Another conditions that could cause denaturation on bread doughs are high temperature exposition of dough by long time and heavy and prolongated mechanical work of dough, damaging the gluten chains permanently!

    So, we need to be in tune with the others who may have some answers to our technical questions.It´s fantastic and must be incentivated!
    Nice and opportune post!!

    1. The Baker's Hotline

      Hi Ricardo- Thank you so much for sharing all your experiences and for emphasizing the importance of everyone in the baking community working together to share their experiences and solve their problems. That camaraderie is what makes this such a wonderful community to be a part of. Happy Baking! Jocelyn@KAF

  18. valerie46

    I never add the dry ingredients with mixer – always gently fold in by hand, using a METAL spoon for lightness – wood, plastic or silicon are too heavy, although they may feel lighter in the hand. Metal has a much cleaner edge, which is what you use when “folding”.

    1. The Baker's Hotline

      Thank you so much for sharing your own experiences with this common issue. It’s wonderful that you have found a solution that works so well for you and we wish you the best of luck in your pound cake endeavors! Happy Baking! Jocelyn@KAF

  19. Sherry Boyd

    So glad to see this article! I’ve made a lemon sour cream pound cake from a recipe I found last year and up until recently I had not experienced this happening to my cake. I knew the moment the cake cooled that something was amiss but I had promised it for a cookout and didn’t have a back up! I do remember creaming the butter, sugar, flour (King Arthur of course) and egg yolks on higher than medium speed for a longer time in my lift stand kitchen aid mixer. Thankfully my friend and her family know that I’m a great baker so I took my licks for the bad cake gracefully. I can tell you that shook my confidence a bit and I have yet to attempt the cake again since. I just thought I hadn’t baked it enough. Now thanks to understanding the science behind this particular problem, I will happily get back to baking this awesome cake!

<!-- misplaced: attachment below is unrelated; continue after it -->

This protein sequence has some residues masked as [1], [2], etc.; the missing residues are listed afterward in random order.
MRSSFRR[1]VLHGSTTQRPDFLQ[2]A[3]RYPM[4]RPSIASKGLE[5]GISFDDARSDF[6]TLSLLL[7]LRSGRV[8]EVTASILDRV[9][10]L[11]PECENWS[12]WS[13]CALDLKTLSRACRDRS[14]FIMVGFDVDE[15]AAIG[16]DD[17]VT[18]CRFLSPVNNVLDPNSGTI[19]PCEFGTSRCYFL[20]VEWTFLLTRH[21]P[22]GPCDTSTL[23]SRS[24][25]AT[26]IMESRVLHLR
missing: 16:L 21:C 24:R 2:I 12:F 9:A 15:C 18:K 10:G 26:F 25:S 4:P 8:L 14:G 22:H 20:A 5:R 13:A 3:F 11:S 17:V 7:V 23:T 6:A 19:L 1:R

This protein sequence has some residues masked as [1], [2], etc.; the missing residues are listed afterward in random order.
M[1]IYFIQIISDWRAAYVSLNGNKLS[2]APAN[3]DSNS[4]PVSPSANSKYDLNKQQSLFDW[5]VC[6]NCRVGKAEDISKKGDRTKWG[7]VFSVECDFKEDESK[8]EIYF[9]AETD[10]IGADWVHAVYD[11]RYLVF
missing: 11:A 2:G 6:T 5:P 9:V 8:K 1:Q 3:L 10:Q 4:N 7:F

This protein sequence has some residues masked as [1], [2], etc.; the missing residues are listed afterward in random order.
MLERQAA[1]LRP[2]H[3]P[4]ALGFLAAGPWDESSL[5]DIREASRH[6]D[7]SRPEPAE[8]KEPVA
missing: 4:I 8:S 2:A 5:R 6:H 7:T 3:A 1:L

1. The Baker's Hotline

      Way to get back in there Sherry! Hopefully armed with your new found knowledge you can conquer that cake without any fear and all those who were giving you grief will be forced to bite there tongues when they taste your next, sure to be delicious, attempt! Happy Baking! Jocelyn@KAF